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[_ Old Earth _] Evolution from a Parrot - The key to understanding evolution

I

InChrist

Guest
Read up on this parrot:

http://washingtontimes.com/upi-breaking ... -4355r.htm

Darwinism explains that through natural selection and mutation a monkey evolved into a man. This is because Darwin thought monkey's were the smartest animals on earth. He figured, we had to evolve from the highest form of animal life with the highest intelligence. Many scientists have come to the conclusion that communication is one of the greatest signs of a satient being. What I'm getting to is that monkeys aren't the smartest form of animal life according to this concept, neither are dolphins. Parrots are. This African parrot speaks the most amount of words of any animal alive (900). There have been other articles stating that he makes up words when he doesn't know something and has cynical jokes about things. He knows enough to speak the human language and communicate crudely. No monkey has been shown to amass such a verbal capability.

Why then didn't we evolve from parrots? I don't see that we have wings. Where are they? We don't even have feathers. This flys in the face of evolutionary concept. Parrots are extremely old birds. If evolution was right, their genes would have mutated into a satient form of life by now. Why hasn't it? They've probably been around as long as monkeys. Macroevolution must be wrong.
 
S

SyntaxVorlon

Guest
Darwinism explains that through natural selection and mutation a monkey evolved into a man. This is because Darwin thought monkey's were the smartest animals on earth.
Wrong and wrong. Darwin postulated that human beings evolved from apes due to their being intelligent animals with extremely similar features to our own.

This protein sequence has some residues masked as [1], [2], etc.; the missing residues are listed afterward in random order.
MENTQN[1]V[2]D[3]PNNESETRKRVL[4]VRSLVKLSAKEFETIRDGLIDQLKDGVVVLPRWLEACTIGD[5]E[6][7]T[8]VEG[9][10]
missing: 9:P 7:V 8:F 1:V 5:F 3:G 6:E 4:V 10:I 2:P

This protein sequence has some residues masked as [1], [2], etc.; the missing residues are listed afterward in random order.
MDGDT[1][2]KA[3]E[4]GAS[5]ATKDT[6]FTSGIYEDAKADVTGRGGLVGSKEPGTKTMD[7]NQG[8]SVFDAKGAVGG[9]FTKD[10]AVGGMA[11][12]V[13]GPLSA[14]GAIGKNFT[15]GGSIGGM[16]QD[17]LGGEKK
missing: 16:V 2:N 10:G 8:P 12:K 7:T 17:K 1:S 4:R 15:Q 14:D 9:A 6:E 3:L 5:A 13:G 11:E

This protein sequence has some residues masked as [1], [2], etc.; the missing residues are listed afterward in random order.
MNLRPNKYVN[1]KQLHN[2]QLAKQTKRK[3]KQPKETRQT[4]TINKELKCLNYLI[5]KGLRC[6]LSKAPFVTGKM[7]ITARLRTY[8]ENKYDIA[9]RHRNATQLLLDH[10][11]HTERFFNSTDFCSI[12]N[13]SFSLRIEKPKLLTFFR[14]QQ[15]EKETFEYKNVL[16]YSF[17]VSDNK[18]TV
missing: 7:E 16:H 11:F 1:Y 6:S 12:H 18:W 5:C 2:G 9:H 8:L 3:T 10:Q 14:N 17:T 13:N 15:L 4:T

He figured, we had to evolve from the highest form of animal life with the highest intelligence. Many scientists have come to the conclusion that communication is one of the greatest signs of a satient being.
Wrong and semi wrong. Darwin said that similar traits implies ancestral relationship. Communication is ONE of the signs of sapience, as is tool use and ability to think abstractly.
What I'm getting to is that monkeys aren't the smartest form of animal life according to this concept, neither are dolphins. Parrots are. This African parrot speaks the most amount of words of any animal alive (900).
So what, a chimp raised among humans can eventually say a few words after a while, not very well because it hasn't the vocal cords, but some words. It can also understand a great deal of human speech. Dolphins and chimps and others are much smarter than parrots because they have been shown some abstract thinking skills. This is simply a particularly smart parrot.
More importantly chimps, gorillas and dolphins all communicate with eachother in their own small scale basic languages.
There have been other articles stating that he makes up words when he doesn't know something and has cynical jokes about things. He knows enough to speak the human language and communicate crudely. No monkey has been shown to amass such a verbal capability.
Correct no monkey has been ever shown to have any verbal capacity. But apes do have huge amounts compared to most animals. Gorillas can be taught to use sign language.
Why then didn't we evolve from parrots? I don't see that we have wings.
Because we evolved from apes, who can use tools, who have thumbs and the ones we evolved from learned to stand up. You have not shown conclusively that parrots are as smart or smarter than apes or dolphins.
Where are they? We don't even have feathers. This flys in the face of evolutionary concept.
No it does not. You have not necessitated that humans had to have evolved from parrots. Most evidence shows that humans evolved from apes.
Parrots are extremely old birds. If evolution was right, their genes would have mutated into a satient form of life by now. Why hasn't it? They've probably been around as long as monkeys.
Well no numbers and you don't even know how old monkeys are as a phylum. Why would parrots have? Maybe 900 words is as far as their sapience has got so far or perhaps as far as it can get because of their inability to use tools. It doesn't matter how long they've been around, what matters is what they do to adapt to their environment. Parrots have evolved to have extremely complex birdsongs to the point where it is comprable to being a small human child in intelligence. But this neither makes them the smartest animal on earth nor the most sapient(aside from humans).